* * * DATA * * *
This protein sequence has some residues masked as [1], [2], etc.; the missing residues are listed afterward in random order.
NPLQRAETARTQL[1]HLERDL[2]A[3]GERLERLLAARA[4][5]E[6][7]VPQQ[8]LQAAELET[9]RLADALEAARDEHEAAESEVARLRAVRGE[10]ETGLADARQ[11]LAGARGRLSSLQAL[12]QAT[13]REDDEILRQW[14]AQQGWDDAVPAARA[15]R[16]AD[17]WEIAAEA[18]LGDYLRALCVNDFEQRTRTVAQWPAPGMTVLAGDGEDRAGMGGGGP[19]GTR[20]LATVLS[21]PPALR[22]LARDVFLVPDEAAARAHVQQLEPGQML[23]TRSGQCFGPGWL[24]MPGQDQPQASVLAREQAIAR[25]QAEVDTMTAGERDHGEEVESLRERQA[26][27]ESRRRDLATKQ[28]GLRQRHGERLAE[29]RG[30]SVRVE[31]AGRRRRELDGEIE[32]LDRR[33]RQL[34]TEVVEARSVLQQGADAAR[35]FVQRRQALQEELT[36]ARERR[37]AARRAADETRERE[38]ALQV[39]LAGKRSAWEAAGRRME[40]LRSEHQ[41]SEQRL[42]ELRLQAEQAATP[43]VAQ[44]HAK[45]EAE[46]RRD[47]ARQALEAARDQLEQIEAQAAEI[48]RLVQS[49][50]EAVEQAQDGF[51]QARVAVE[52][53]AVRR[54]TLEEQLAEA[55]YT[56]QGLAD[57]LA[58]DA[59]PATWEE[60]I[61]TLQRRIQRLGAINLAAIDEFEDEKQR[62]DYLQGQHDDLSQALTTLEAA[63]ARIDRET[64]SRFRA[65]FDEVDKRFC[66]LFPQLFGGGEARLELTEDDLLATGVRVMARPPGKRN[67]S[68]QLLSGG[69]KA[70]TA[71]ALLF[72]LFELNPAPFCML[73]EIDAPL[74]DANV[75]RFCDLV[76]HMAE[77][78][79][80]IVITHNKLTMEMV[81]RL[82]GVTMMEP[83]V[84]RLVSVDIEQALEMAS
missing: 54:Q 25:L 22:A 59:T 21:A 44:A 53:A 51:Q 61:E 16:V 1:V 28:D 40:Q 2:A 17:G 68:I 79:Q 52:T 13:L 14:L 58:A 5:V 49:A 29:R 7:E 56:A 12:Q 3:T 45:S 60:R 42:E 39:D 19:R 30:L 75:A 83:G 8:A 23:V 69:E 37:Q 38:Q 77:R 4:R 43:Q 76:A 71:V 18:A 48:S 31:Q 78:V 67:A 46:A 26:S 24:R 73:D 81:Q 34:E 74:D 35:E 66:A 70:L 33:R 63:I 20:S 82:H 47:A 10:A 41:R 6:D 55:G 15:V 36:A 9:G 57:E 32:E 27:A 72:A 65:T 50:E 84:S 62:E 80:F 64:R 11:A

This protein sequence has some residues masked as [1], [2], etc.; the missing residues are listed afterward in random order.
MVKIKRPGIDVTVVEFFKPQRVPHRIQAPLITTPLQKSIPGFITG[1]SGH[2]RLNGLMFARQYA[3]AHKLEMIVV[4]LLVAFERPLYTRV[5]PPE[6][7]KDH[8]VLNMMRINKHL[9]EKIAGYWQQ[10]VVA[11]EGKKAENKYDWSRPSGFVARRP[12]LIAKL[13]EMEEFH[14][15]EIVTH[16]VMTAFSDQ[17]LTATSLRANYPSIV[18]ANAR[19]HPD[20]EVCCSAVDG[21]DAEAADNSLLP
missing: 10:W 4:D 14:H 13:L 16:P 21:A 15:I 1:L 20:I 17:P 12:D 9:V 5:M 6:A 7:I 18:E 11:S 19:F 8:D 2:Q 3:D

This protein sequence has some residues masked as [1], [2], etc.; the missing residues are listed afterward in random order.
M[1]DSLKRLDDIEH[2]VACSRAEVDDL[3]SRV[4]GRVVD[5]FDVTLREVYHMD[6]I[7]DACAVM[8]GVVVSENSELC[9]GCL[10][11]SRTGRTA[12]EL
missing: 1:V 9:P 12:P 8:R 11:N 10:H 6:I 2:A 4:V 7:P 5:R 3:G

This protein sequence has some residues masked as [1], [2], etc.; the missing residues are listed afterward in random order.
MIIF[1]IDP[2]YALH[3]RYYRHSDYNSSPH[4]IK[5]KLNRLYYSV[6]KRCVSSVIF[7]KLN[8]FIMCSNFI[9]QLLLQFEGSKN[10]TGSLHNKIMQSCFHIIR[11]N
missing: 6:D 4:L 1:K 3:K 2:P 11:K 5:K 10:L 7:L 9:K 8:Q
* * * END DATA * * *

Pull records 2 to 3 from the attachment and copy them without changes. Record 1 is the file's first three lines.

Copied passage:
This protein sequence has some residues masked as [1], [2], etc.; the missing residues are listed afterward in random order.
MVKIKRPGIDVTVVEFFKPQRVPHRIQAPLITTPLQKSIPGFITG[1]SGH[2]RLNGLMFARQYA[3]AHKLEMIVV[4]LLVAFERPLYTRV[5]PPE[6][7]KDH[8]VLNMMRINKHL[9]EKIAGYWQQ[10]VVA[11]EGKKAENKYDWSRPSGFVARRP[12]LIAKL[13]EMEEFH[14][15]EIVTH[16]VMTAFSDQ[17]LTATSLRANYPSIV[18]ANAR[19]HPD[20]EVCCSAVDG[21]DAEAADNSLLP
missing: 10:W 4:D 14:H 13:L 16:P 21:A 15:I 1:L 20:I 17:P 12:D 9:V 5:M 6:A 7:I 18:E 11:S 19:F 8:D 2:Q 3:D

This protein sequence has some residues masked as [1], [2], etc.; the missing residues are listed afterward in random order.
M[1]DSLKRLDDIEH[2]VACSRAEVDDL[3]SRV[4]GRVVD[5]FDVTLREVYHMD[6]I[7]DACAVM[8]GVVVSENSELC[9]GCL[10][11]SRTGRTA[12]EL
missing: 1:V 9:P 12:P 8:R 11:N 10:H 6:I 2:A 4:V 7:P 5:R 3:G